Updates: Recent Science Fiction Purchases No. CCLXXVI (Philip José Farmer, Barbara Paul, Knut Faldbakken, and Ward Moore)

Which books/covers/authors intrigue you? Which have you read? Disliked? Enjoyed?

1. Father to the Stars, Philip José Farmer (1981)

From the back cover: “John Carmody has no ethics, no morals and no conscience. Until he takes the Chance on Dante’s Joy, living through seven nights of wildest fantasies come true, he can’t even imagine why anyone would want a conscience. But Dante’s Joy is a truly strange place–and the phone calls from his murdered wife are only the beginning of his strange experiences.

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Book Review: Twilight Country, Knut Faldbakken (1974, trans. Joan Tate, 1993)

4.75/5 (Near Masterpiece)

In 1968, the moody Canadian psychedelic pop group The Poppy Family released “Of Cities and Escapes,” a haunting song of urban emptiness. The song’s narrator intones: “I live in a one-room apartment, with windows on one side / I stare through the glass ‘cross the water, to where the big, ugly city lies.” In the second verse, later sampled by Deltron 3030 on “Madness” (2000), the narrator cannot escape the death spiral: “I’m caught in the grip of the city, madness and smog.” Twilight City (1974, trans. Joan Tate, 1993), by Norwegian novelist Knut Faldbakken (1941-), delves into a similar dystopian urban gloom. The refugees of a decaying city dust off the entangling membranes of lost paths and the weight of melancholy souls and attempt to chart a new beginning in the city dump.

Brief Plot Summary/Analysis

In an unnamed country, the metropolis of Sweetwater–“an eruption of urban geography” (2) possessed by an “ever-growing urban sprawl” (23)–suffers under the effects of global warming, industrialization, and malignant societal decay.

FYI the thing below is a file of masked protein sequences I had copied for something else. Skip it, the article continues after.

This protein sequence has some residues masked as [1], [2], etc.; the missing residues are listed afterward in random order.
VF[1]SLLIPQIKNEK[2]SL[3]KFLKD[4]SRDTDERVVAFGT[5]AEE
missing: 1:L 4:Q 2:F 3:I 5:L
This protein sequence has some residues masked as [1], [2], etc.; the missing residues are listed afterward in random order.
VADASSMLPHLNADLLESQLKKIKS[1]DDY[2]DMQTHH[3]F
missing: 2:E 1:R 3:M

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Updates: My 2020 in Review (Best SF Novels, Best SF Short Fiction, and Bonus Categories)

I’m not sure what I can add about the general sentiment of 2020. It was awful in every way. Here’s to a better 2021.

Reading and writing for the site—and participating in all the SF discussions it’s generated over the year—was a necessary and greatly appreciated salve. Thank you everyone!

I also have one (hopefully more) review coming out in The Magazine of Fantasy and Science Fiction (the Curiosities column) in the spring. I’ve not included my reviews of those esoteric SF novels in this particular post.

Without further ado, here are my favorite novels and short stories I read in 2020 (with bonus categories). Tempted to track any of them down?

And feel free to list your favorite vintage (or non-vintage) SF reads of the year. As always, I look forward to reading your comments.


My Top 10 Science Fiction Novels (click titles for my review)

Tim White’s cover for the 1983 edition

1. Electric Forest, Tanith Lee (1979), 5/5 (Masterpiece): Tanith Lee spins a gauzy, sinister, and terrifying tale of manipulative resurrection. A brilliant inventor projects the mind of a grotesque social outcast into a new transcendent Continue reading

Recent Science Fiction Purchases No. CCLIX (Gwyneth Jones, Thomas F. Monteleone, Knut Faldbakken, Stefano Benni)

As always which books/covers/authors intrigue you? Which have you read? Disliked? Enjoyed?

1. Guardian, Thomas F. Monteleone (1980)

Paul Alexander’s cover for the 1981 edition

From the back cover: “GUARDIAN. There existed nothing like it in the known World. It climbed boldly into the sky, a symbol of the power and imagination of those who had created it…. Varian Hamer stood face to face with a robot. It was not only fantastic—it was impossible. In the known World there were no such things as robots. They had been destroyed, along with everything else, thousands of years before, in what many supposed was Armageddon.

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